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Old 06-09-2015, 07:24 PM   #1
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Towing a Car

I have a few questions about towing a car behind a coach?

1. I have a Fleetwood Discovery with
a 330 Cat

2 Want to tow a car on the ground no
Dolly or trailer.

3. Do you need to put a breaking
System in the car ?

4. What is the best type vehicle to
tow ? What about Transmission ?
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Old 06-09-2015, 07:25 PM   #2
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3. YES! Some states require it, others do not and others go by weight and some, like CA, OR and WA go by a performance standard. The problem is that you must be legal in EVERY state you go into or through. There is no reciprocity on braking requirements like there is on insurance and drivers licenses.
4. The Honda CR-V used to be a good choice, but the 2015's are no longer towable four down. All Jeeps with the right transmission are as are a lot of Ford and Chevy products.
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Old 06-09-2015, 07:28 PM   #3
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You will need the brakes to function. A lot of folks tow a Jeep Wrangler (including myself). They are very easy to tow, a couple of steps & your ready to go, nothing special needed for the auto or manual transmission.
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Old 06-09-2015, 07:31 PM   #4
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You should put a braking system on your car.

It's best to tow a car that was originally designed to be towable rather than modifying the vehicle although many people have added pumps or driveline disconnects to make a car towable.

Remco will tell you if a car is towable or is able to be modified to tow.

Store : Remco
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Old 06-09-2015, 07:31 PM   #5
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Here is a list of 2006 cars that can be towed on 4 wheels...
There is a list for every year needed from the same source

youyou_2006.pdf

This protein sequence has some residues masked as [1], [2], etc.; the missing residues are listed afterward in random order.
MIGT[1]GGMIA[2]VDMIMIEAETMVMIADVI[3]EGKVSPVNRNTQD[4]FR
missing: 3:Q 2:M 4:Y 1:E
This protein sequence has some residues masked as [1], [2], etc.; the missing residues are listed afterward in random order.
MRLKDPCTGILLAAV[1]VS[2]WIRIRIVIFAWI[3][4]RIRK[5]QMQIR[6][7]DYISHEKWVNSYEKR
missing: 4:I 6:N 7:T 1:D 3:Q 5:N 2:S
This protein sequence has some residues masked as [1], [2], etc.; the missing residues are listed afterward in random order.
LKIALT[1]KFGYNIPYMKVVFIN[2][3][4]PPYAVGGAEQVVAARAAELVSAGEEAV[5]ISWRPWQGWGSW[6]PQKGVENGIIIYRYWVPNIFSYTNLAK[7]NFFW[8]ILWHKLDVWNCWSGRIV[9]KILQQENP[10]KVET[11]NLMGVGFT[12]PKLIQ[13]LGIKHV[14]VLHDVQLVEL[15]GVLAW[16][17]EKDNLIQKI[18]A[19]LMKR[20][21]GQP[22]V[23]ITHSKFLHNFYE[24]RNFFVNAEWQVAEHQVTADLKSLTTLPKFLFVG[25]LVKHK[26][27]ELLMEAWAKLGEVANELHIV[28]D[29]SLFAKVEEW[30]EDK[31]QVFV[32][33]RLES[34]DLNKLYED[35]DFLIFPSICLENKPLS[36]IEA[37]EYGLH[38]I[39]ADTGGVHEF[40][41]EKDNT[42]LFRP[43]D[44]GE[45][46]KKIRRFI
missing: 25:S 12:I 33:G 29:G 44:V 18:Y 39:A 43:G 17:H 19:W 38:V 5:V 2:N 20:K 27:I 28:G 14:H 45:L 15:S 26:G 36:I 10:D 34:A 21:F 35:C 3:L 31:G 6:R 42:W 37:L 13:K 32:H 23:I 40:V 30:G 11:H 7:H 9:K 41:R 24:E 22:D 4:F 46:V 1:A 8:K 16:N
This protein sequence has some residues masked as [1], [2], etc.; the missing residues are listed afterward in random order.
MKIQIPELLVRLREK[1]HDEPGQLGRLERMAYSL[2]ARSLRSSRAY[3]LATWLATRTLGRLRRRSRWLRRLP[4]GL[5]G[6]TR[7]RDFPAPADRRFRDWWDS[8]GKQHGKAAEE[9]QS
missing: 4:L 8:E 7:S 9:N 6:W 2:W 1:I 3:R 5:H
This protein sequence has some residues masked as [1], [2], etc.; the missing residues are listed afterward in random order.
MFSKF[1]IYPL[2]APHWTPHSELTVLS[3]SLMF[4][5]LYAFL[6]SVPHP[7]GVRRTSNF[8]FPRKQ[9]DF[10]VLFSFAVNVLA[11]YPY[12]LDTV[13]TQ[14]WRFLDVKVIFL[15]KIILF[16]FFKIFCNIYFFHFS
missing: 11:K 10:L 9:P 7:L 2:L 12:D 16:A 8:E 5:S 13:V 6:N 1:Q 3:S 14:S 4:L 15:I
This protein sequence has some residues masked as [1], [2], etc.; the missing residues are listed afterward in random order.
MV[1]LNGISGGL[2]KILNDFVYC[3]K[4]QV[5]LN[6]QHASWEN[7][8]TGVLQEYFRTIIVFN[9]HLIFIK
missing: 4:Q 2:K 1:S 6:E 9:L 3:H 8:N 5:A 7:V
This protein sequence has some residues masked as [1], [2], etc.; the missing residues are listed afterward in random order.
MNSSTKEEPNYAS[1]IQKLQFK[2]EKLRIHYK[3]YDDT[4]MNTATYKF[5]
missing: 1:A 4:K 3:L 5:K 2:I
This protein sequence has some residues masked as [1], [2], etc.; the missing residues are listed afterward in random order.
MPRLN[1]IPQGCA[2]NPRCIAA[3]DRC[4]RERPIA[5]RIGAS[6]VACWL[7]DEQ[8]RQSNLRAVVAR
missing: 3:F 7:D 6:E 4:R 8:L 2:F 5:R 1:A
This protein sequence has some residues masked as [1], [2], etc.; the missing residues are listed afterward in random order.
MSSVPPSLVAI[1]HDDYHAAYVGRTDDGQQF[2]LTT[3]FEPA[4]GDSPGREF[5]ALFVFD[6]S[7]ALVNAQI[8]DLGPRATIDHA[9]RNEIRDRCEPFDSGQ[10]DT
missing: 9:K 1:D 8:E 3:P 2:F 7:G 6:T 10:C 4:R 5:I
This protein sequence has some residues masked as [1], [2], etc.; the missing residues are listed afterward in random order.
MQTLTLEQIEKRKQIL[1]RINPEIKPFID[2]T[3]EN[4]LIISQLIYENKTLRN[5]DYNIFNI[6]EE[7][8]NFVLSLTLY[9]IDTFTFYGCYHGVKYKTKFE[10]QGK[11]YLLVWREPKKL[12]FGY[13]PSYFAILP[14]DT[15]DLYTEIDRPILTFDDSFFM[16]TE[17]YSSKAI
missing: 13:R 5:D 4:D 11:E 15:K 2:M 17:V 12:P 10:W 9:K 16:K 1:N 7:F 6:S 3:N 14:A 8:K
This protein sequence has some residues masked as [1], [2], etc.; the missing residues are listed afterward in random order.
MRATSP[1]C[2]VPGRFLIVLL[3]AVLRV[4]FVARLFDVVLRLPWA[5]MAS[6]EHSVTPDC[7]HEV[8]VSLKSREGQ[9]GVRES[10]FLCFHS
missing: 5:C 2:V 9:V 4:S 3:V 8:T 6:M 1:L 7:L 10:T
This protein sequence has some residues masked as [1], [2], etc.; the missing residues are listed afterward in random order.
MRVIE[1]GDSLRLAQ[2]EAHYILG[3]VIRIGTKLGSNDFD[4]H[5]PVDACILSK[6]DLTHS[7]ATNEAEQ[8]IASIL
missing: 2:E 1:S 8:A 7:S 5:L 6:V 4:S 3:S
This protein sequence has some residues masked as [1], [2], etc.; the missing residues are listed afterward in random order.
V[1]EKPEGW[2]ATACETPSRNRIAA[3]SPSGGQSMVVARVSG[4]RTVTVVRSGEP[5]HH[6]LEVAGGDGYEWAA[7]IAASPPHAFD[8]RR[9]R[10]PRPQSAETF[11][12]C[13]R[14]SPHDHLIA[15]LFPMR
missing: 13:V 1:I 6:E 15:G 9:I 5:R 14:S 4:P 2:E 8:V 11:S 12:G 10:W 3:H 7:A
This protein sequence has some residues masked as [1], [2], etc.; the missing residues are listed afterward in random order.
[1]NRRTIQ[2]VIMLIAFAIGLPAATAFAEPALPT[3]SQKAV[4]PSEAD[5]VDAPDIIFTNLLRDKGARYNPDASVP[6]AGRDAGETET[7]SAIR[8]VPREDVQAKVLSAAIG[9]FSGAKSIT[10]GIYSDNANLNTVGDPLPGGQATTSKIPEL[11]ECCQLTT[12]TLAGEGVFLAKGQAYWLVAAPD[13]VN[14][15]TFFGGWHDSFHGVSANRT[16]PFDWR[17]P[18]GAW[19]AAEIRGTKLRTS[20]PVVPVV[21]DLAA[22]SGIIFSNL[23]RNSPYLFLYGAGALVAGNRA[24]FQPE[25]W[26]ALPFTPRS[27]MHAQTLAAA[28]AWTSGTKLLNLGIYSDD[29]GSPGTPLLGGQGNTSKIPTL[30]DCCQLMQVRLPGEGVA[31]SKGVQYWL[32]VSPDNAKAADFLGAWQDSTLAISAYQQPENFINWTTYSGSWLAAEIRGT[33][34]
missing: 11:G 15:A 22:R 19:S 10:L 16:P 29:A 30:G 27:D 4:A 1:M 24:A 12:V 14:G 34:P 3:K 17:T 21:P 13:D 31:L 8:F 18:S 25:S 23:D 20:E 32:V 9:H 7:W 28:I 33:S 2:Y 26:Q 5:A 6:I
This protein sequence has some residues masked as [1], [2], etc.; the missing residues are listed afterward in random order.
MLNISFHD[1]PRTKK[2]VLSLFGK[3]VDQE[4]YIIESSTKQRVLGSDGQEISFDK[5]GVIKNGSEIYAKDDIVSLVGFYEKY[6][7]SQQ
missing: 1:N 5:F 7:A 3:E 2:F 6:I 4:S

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Old 06-09-2015, 07:43 PM   #6
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I'm thinking weight will be critical

I had a 275 CAT on my previous motorhome. It did a great job pushing me around....until I hooked up my CRV and started towing it. Suddenly my "nimble" 36' motorhome was lethargic and it downshifted at even a hint of a slight upgrade. If I was in your position I would search high and low for the lightest toad I could live with. I really think such an effort would pay great dividends over the long haul. Good luck!
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Old 06-09-2015, 08:59 PM   #7
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Good evening Tim, we have a Discovery with the 330 Cat engine and we tow a 09 Honda CRV. I use the M&G Engineering brake system. There are many brake systems and and everyone here probably have their favorites. Personally I would not want to drive the highways and byways without a toad braking system.

What year and model is your 40 foot Discovery? How long have you had it? What part of the country are you from?
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Old 06-09-2015, 09:16 PM   #8
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In response to the braking issue.
My first thought when we were in the same spot as you are, getting a toad for 4 down was my coach will stop just fine without one.
Which it will.
But in the case of a break away, it is not anything that can be cured without a breaking system on the toad. I could not handle it if something did happen and I had not made the effort to avoid that situation.
Get a braking system.
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Old 06-09-2015, 10:00 PM   #9